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Lieutenant governor candidate Janelle Kellman recently held a meet-and-greet in Encinitas. Courtesy photo/Kellman
Lieutenant governor candidate Janelle Kellman recently held a meet-and-greet in Encinitas. Courtesy photo/Kellman
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Lieutenant governor candidate brings climate conversation to Encinitas

ENCINITAS — Lieutenant governor candidate Janelle Kellman brought her campaign for climate leadership to Encinitas, hosting a casual meet-and-greet event on Dec. 1 with beer and tacos at a local supporter’s home.

Kellman, an environmental lawyer and Sausalito City Council member, has worked on coastal adaptation and stakeholder engagement across California and beyond. She also wanted to let people know about the lieutenant governor race and why they should care about it.

“Part of my motivation to come down here is, of course, to connect with voters in Southern California, but also to understand, on the ground, how this is playing out in Southern California,” Kellman said. “What does it mean to have a beach renourishment project? What does coastal adaptation mean for folks that live along the Southern California coastline versus maybe living up in Humboldt? Or Eureka or someplace?”

In California, the lieutenant governor holds the second-highest executive office after the governor and serves as the president of the California State Senate, casting tie-breaking votes, presiding over legislative sessions and maintaining order and decorum.

Janelle Kellman, center, a candidate for California lieutenant governor, pictured with supporters. Courtesy photo
Janelle Kellman, center, a candidate for California lieutenant governor, pictured with supporters. Courtesy photo

The lieutenant governor is also involved in education, environmental and economic governance, serving as a voting member on boards overseeing the University of California, California State University and California Community Colleges systems.

The statewide elected position chairs the State Lands Commission with the state controller, managing vast areas of state-owned land, including offshore oil resources and navigable waterways. They are also involved with the California Ocean Protection Council and the California Coastal Commission.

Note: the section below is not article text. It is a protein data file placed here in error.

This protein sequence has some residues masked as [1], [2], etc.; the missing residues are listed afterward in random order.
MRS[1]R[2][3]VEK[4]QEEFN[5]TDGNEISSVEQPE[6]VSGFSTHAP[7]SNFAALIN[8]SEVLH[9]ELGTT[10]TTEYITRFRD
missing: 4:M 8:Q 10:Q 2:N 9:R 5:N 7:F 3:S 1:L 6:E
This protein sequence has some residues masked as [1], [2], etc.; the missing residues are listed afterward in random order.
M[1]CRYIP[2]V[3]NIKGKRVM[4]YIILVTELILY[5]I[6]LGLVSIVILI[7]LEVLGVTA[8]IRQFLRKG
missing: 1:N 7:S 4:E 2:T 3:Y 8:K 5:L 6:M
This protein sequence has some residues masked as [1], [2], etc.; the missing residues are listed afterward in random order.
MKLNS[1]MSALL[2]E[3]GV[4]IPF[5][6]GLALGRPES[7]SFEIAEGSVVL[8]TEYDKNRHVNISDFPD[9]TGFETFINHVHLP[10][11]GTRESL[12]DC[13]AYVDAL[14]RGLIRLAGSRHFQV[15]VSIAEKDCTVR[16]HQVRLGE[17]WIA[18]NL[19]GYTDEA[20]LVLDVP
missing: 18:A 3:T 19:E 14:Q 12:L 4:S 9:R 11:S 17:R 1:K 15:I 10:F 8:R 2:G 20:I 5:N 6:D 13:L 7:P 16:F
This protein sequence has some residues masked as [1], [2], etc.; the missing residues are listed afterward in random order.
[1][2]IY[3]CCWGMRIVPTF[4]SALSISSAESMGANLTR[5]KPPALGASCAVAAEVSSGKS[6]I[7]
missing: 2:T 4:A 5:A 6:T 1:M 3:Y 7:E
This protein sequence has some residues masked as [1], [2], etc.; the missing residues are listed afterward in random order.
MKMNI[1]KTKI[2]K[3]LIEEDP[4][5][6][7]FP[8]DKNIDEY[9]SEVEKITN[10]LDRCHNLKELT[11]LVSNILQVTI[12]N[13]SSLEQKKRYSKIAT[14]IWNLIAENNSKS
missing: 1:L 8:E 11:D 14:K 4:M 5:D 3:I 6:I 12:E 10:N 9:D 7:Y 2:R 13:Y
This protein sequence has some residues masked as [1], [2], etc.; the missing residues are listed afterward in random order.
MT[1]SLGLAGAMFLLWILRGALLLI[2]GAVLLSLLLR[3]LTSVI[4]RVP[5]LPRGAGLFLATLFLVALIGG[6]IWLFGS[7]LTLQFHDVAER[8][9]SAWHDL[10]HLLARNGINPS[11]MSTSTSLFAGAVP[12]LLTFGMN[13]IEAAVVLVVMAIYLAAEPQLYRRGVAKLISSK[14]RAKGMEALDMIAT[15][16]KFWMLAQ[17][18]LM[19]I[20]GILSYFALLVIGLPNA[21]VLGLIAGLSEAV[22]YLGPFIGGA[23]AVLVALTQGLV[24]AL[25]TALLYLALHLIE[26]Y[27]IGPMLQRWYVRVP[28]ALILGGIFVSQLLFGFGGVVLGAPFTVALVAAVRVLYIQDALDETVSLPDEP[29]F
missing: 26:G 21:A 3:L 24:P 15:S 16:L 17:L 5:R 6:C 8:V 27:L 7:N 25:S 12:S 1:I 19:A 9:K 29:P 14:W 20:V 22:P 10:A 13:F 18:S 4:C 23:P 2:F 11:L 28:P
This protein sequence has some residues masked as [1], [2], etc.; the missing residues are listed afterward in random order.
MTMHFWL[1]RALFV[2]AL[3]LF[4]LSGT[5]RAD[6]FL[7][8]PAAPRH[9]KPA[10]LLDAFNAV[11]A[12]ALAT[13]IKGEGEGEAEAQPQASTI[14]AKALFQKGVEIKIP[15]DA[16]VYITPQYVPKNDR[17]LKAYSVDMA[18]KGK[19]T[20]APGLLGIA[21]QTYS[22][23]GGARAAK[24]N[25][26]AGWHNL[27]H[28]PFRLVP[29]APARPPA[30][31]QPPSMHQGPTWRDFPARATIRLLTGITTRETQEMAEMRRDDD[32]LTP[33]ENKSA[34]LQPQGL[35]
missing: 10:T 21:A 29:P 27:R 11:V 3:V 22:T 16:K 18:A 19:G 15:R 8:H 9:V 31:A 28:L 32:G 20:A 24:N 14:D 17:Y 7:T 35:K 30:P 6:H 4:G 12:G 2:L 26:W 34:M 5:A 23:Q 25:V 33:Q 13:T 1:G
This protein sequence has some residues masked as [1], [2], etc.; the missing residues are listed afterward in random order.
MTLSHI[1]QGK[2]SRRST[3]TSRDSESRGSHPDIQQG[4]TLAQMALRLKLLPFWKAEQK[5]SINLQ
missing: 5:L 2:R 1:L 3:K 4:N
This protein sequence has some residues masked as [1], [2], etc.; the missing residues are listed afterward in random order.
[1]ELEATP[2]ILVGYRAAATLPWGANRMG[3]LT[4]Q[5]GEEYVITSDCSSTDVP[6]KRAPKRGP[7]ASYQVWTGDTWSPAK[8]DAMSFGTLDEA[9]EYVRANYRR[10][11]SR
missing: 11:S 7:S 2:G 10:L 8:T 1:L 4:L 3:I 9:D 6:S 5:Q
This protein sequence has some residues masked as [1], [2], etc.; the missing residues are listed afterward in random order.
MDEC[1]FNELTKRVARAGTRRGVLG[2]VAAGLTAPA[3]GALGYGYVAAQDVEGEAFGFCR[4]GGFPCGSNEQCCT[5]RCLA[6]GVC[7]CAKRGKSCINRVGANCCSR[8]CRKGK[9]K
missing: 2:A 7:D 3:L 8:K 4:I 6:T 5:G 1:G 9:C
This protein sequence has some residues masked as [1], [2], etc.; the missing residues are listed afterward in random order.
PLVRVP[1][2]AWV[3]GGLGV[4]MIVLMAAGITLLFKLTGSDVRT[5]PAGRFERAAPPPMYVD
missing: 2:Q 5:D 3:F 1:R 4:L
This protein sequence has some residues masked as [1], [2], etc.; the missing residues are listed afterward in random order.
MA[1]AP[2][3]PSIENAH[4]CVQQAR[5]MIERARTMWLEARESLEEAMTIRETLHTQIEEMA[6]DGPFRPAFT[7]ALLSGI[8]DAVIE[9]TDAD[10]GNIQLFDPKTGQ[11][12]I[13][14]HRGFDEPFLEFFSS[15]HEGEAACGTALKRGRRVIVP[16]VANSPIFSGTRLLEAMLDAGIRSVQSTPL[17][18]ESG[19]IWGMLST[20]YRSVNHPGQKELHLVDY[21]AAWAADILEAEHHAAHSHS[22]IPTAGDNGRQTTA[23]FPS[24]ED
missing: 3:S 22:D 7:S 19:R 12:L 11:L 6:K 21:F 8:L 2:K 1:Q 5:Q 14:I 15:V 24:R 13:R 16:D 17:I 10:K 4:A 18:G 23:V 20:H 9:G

The lieutenant governor also leads the California Commission for Economic Development, which advises the governor, legislature and private sector on fostering the state’s economy.

The current lieutenant governor, Eleni Kounalakis, is the first woman elected to the office in California history. Kounalakis, a Democrat, is serving her first term, which ends in 2026.

Kellman said she sees the role as an important position to address climate change.

“Each community faces unique climate challenges, but we’re all dealing with threats to our coasts, jobs, and quality of life,” Kellman said. 

As mayor of Sausalito last year, she secured $1 million in state funding to conduct a vulnerability assessment and coastal adaptation planning.

Kellman’s nonprofit, the Center for Sea Rise Solutions, works on issues like stakeholder engagement, community education and developing regional advisory boards to help communities tackle climate challenges in coastal areas around the world.

Kellman’s supporters said her experience taking action at the local level makes her the ideal candidate.

“She’s the type of leader who can bring people together and cut through bureaucracy to get results,” said Encinitas resident Victoria Fulton.

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